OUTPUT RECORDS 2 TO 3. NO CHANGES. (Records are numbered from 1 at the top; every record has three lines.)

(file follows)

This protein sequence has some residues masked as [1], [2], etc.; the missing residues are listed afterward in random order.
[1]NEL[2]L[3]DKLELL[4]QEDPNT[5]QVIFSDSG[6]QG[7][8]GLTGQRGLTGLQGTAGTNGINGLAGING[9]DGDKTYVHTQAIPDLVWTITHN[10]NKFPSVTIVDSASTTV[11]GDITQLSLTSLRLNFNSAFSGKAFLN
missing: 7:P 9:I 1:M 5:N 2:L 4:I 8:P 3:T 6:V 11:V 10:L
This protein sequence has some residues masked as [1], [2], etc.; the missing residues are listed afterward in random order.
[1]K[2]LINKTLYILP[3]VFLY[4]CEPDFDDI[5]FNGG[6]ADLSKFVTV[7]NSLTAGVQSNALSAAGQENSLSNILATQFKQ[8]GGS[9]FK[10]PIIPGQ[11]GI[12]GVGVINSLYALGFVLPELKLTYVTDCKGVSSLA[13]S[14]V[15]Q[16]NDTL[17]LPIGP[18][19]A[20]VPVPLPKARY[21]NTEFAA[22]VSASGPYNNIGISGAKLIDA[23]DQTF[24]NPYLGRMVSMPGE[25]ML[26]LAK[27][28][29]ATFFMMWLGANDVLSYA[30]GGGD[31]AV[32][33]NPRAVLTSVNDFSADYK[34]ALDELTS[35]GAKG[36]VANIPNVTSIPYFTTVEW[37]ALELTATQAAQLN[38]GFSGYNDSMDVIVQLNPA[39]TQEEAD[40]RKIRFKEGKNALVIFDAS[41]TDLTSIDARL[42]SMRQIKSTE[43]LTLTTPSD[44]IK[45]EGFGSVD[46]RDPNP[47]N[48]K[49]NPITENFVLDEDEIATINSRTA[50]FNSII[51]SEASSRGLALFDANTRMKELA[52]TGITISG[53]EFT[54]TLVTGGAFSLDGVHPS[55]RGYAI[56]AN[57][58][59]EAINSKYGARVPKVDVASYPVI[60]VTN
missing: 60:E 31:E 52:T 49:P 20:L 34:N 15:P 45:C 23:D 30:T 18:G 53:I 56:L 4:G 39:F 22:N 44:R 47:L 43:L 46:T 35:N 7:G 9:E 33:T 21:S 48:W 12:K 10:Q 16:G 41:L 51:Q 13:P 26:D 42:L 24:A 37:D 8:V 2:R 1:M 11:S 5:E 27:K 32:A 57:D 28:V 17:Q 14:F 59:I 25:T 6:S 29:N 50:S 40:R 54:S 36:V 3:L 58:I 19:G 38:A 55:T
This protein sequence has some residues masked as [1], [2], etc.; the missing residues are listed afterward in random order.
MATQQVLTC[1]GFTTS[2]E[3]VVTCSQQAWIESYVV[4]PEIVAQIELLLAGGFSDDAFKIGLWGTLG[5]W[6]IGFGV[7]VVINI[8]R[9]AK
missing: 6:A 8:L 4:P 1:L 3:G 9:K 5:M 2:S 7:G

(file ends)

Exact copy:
This protein sequence has some residues masked as [1], [2], etc.; the missing residues are listed afterward in random order.
[1]K[2]LINKTLYILP[3]VFLY[4]CEPDFDDI[5]FNGG[6]ADLSKFVTV[7]NSLTAGVQSNALSAAGQENSLSNILATQFKQ[8]GGS[9]FK[10]PIIPGQ[11]GI[12]GVGVINSLYALGFVLPELKLTYVTDCKGVSSLA[13]S[14]V[15]Q[16]NDTL[17]LPIGP[18][19]A[20]VPVPLPKARY[21]NTEFAA[22]VSASGPYNNIGISGAKLIDA[23]DQTF[24]NPYLGRMVSMPGE[25]ML[26]LAK[27][28][29]ATFFMMWLGANDVLSYA[30]GGGD[31]AV[32][33]NPRAVLTSVNDFSADYK[34]ALDELTS[35]GAKG[36]VANIPNVTSIPYFTTVEW[37]ALELTATQAAQLN[38]GFSGYNDSMDVIVQLNPA[39]TQEEAD[40]RKIRFKEGKNALVIFDAS[41]TDLTSIDARL[42]SMRQIKSTE[43]LTLTTPSD[44]IK[45]EGFGSVD[46]RDPNP[47]N[48]K[49]NPITENFVLDEDEIATINSRTA[50]FNSII[51]SEASSRGLALFDANTRMKELA[52]TGITISG[53]EFT[54]TLVTGGAFSLDGVHPS[55]RGYAI[56]AN[57][58][59]EAINSKYGARVPKVDVASYPVI[60]VTN
missing: 60:E 31:E 52:T 49:P 20:L 34:N 15:P 45:C 23:D 30:T 18:G 53:I 56:L 4:G 39:F 22:N 44:R 47:L 43:L 46:T 35:N 7:G 9:E 33:T 21:S 48:W 12:K 10:Q 16:G 41:L 51:Q 13:P 26:D 42:L 24:A 37:D 8:V 2:R 1:M 11:S 5:E 27:K 32:A 57:D 28:V 17:Q 14:F 59:I 25:T 6:S 29:N 50:S 40:R 54:S 36:V 3:L 58:I 19:G 38:A 55:T
This protein sequence has some residues masked as [1], [2], etc.; the missing residues are listed afterward in random order.
MATQQVLTC[1]GFTTS[2]E[3]VVTCSQQAWIESYVV[4]PEIVAQIELLLAGGFSDDAFKIGLWGTLG[5]W[6]IGFGV[7]VVINI[8]R[9]AK
missing: 6:A 8:L 4:P 1:L 3:G 9:K 5:M 2:S 7:G